Feb. 14, 2023—Yadav was one of three financial regulation experts who testified before the full committee in the aftermath of the crypto crash on why financial safeguards are needed for digital assets.
Feb. 9, 2023—New article details the impact of Dormant Commerce Clause on state marijuana regulations and proposes solution to minimize market disruptions
Feb. 7, 2023—A D.C. District Court judge has ordered use of the “Fitzpatrick Matrix” to calculate attorneys’ fees, signifying the new tool’s formal acceptance.
Jan. 19, 2023—Wuerth is one of two sovereign immunity experts interviewed by Lawfare senior editor Scott R. Anderson in a discussion of U.S. v. Halkbank, a Supreme Court case that addresses criminal charges brought by the U.S. government against a Turkish state-owned bank.
Dec. 19, 2022—Slobogin is the author of "Virtual Searches: Regulating the Covert World of Technological Policing" and a leading analyst of the impact of government surveillance that involves remote electronic monitoring of digital information on Americans' individual privacy and security. He discusses the implications of the transformation from physical searches and seizures to monitoring electronic data with host Alan Rozenshtein in the Dec. 19, 2022, Lawfare podcast.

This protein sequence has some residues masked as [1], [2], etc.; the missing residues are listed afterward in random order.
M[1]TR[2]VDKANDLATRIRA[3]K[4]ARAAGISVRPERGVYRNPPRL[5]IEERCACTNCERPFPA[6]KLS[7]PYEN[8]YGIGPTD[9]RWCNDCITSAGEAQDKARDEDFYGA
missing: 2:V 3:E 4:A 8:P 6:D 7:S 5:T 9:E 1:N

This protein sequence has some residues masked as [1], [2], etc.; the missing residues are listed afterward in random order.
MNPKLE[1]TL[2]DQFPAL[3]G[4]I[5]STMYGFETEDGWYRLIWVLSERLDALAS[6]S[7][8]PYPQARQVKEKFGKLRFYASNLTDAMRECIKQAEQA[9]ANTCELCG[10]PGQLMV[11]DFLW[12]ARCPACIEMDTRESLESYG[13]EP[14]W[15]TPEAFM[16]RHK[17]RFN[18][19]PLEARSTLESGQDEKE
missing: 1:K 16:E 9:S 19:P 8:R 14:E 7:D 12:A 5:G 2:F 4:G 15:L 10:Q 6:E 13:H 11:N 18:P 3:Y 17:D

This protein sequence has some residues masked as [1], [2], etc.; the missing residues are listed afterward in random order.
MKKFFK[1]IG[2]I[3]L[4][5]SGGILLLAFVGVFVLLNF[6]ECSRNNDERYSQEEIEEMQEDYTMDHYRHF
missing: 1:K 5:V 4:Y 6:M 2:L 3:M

Dec. 15, 2022—While antitrust restrictions typically address companies who are direct competitors, "There is increasing recognition not just at the FTC but also in policy circles that vertical relationships between Big Tech companies can also be really damaging to consumers," Allensworth says. She and Charlotte Slaiman, competition policy director at Public Knowledge, discuss the potential impacts of FTC Chairman Lina Khan's actions to address anticompetitive conduct and other concerns raised by the size and influence of Google, Meta, Apple, Amazon and Microsoft.
Oct. 31, 2022—Yadav's research focuses on banking and financial regulation, securities regulation, the law of money and payment systems. She and podcast host Beckworth also discuss the future of central bank digital currency in the U.S., the recent economic crisis in the U.K., and more.